Robin Saikia is a British author and actor educated at Winchester College and Merton College, Oxford.

Publications include Blue Guide Hay-on-Wye, a historical and cultural exploration of the Anglo-Welsh border town of Hay-on-Wye, famous for its self-crowned king, Richard Booth, for its book dealers, and as the venue of the annual Guardian Hay Festival of Literature and the Arts (Blue Guides 2010). Other works include The Horn Book: A Victorian Sex Manual (Saucy Book Company, 2008), Munich: A Third Reich Tourist Guide (Foxley Books, 2008 and A Commentary on Ten Ancient Arabic Poems (Bayswater Press, 2008). Future publications include The Venice Lido, the first ever full-length historical and cultural guide to Venice's glamorous beach resort, from its early days as a primitive settlement until its heyday as the setting for Death in Venice and as the venue for the Venice Film Festival . The book charts the antics of many of the more disreputable visitors, including Byron and Oswald Mosley, but also celebrates the natural beauties of the Lido and its symbolic role as the outer boundary of the Serenissima (Blue Guides, September 2010)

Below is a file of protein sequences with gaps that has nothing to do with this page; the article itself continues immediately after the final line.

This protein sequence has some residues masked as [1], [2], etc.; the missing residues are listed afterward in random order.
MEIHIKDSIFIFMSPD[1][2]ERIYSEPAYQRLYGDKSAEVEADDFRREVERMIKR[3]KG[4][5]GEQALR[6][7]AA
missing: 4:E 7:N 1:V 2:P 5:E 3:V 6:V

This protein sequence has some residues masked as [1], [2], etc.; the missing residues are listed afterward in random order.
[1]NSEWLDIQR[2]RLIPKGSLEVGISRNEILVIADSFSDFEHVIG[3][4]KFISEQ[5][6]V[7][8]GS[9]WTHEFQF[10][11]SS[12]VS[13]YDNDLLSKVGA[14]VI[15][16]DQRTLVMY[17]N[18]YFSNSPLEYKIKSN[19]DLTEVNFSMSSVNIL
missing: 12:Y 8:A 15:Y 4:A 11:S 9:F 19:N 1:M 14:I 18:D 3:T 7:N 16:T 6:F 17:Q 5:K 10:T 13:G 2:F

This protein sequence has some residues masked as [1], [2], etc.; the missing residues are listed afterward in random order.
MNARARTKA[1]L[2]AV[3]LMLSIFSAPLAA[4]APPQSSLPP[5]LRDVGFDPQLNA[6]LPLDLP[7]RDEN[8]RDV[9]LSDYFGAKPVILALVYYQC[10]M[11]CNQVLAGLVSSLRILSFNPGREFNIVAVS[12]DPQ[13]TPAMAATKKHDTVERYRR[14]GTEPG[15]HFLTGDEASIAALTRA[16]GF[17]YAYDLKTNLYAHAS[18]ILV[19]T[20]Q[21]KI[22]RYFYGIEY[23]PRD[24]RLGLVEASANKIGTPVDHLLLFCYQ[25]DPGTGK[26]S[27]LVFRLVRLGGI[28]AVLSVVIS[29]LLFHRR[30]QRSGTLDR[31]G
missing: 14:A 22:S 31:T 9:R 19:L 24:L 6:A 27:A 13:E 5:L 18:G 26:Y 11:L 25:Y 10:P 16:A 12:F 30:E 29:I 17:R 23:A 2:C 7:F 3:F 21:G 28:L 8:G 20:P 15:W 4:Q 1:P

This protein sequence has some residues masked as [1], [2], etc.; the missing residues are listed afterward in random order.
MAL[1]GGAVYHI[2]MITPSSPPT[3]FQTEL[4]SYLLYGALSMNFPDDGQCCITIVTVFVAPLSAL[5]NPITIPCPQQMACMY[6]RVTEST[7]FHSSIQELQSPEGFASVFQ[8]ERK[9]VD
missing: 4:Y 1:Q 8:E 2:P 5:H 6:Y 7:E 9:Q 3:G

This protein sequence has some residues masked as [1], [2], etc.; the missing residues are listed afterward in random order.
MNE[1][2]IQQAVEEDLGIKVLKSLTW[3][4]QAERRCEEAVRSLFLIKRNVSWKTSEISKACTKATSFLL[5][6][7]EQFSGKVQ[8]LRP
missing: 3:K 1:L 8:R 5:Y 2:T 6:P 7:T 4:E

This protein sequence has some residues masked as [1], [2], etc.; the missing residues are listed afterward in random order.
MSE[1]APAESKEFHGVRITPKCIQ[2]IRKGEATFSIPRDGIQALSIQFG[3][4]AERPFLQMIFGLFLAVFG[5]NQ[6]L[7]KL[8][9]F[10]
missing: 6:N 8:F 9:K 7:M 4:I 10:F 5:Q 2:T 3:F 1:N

Roles include Dove in the Nick Warburton play, Fridays When It Rains, first broadcast on BBC Radio 4 and adapted for the stage by the British actress and director Vicki Carpenter, who appeared as Connie opposite Saikia's Dove. (Iambic Arts, Brighton). Saikia has also appeared as Roger de Brito in T.S. Eliot's Murder in the Cathedral and Decius in Shakespeare's Julius Caesar, both with the Hampstead Players.

Recent journalism and travel writing includes Venice for Families in the Guardian and feature articles on music, art dealing and espionage in Time Out 1000 Things To Do In London For Under £10. Saikia is an active campaigner for a radical reform of the Family Division of the UK High Court.

'Scraping and Screeching in Salzburg: Mozart's response to liturgical reform.' (Hampstead Christian Study Group).